I wish I could say that Israel listened to Amos and repented – like the Ninevites did when Jonah prophesied against them; but that did not happen. Israel eventually was overrun and the Israelites exiled. At the very end of the book of Amos, however, he prophesies one last time, but this time it is a message of hope-Israel will return from exile some day and plant and harvest in their own land. The text does not tell us if Amos ended his prophesying and just went home to Judah or if he was deported with those he was sent to warn.

Unfortunately, with John the Baptist, we know what happens to him, and it is not pretty. Today’s story from Mark tells us of his ignoble ending. John the Baptist was called to prepare the way, and as we know, John met his cousin Jesus and baptized him in the Jordan river just a few chapters ago. Here we read of John’s beheading.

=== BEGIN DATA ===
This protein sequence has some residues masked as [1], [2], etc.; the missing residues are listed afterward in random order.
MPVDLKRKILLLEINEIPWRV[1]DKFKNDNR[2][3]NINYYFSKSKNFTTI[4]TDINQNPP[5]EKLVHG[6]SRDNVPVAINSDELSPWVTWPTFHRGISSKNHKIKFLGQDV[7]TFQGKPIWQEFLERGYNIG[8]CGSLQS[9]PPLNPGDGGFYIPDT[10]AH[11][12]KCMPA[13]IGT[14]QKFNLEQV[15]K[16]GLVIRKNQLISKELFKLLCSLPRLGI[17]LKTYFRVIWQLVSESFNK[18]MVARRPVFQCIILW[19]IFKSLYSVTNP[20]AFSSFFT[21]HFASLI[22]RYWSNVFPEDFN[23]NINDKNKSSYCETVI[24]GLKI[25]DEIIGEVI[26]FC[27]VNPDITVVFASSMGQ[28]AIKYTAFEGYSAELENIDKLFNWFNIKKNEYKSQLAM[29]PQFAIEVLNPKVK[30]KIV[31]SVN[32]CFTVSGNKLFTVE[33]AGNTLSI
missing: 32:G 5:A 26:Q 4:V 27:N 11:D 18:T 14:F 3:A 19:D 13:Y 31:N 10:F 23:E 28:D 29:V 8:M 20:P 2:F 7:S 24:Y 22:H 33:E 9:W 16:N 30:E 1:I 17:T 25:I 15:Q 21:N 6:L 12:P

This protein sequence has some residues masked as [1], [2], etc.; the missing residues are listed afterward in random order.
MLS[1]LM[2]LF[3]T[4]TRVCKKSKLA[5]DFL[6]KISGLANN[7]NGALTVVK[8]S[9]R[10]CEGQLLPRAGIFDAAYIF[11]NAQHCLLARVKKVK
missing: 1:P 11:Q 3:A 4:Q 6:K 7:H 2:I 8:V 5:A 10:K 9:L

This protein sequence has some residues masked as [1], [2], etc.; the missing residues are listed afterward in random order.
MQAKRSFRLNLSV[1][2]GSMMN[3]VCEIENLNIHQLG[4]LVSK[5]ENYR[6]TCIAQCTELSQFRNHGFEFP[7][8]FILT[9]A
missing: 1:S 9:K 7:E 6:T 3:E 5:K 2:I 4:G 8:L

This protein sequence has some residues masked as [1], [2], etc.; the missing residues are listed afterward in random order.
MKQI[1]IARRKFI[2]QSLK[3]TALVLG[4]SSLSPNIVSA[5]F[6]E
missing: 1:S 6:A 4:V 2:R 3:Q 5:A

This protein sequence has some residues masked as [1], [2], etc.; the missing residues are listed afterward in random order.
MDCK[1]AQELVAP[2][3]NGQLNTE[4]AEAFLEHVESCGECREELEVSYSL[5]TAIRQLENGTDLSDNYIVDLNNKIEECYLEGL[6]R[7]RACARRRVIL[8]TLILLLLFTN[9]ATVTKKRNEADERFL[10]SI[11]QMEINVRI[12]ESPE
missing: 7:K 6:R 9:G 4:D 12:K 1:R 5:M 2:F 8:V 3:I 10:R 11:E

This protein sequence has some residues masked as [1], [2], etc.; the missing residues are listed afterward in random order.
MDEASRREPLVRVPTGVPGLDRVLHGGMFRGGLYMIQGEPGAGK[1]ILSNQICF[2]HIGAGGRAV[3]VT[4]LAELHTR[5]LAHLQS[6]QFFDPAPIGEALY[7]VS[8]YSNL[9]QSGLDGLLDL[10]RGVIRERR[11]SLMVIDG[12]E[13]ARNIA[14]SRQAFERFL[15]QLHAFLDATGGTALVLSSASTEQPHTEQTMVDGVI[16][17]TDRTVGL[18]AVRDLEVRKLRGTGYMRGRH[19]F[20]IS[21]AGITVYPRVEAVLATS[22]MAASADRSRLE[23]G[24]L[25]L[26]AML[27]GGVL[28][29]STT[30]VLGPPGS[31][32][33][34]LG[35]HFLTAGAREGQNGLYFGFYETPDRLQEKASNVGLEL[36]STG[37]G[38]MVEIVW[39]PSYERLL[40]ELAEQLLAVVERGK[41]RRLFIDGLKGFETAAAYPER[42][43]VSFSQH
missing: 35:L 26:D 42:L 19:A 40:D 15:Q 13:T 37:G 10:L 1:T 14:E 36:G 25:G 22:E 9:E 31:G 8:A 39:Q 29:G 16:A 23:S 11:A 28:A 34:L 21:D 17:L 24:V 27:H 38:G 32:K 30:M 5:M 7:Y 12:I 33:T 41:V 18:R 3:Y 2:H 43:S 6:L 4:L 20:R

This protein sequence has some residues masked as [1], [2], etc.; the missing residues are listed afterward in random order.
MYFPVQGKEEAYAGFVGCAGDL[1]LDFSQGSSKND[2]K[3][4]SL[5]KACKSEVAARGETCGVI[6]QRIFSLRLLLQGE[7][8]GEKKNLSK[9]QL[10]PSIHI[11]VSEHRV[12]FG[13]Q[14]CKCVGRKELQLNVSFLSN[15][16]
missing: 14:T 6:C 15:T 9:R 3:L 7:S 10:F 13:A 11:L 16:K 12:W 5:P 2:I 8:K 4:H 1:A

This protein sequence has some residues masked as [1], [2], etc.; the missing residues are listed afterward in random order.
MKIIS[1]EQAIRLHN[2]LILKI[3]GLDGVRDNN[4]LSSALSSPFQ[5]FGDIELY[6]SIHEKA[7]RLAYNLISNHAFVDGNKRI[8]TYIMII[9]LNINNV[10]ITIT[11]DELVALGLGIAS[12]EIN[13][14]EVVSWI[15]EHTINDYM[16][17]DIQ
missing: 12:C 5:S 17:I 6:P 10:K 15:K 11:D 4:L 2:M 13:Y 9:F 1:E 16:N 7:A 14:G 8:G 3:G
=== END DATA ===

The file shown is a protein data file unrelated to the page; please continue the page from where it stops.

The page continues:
So why these strange stories – each with a tinge of doom or sadness all put together for lectionary texts today, and how do we make sense of them? The Feasting on the Word Lectionary aid series suggests we compare: “the exuberant dancing and merrymaking of David to…the deathly revelries of Herod’s court” as well as think about the Christian’s calling as expressed in Paul’s joyful Ephesians passage for today. To help our comparison, let me read you the Ephesians passage: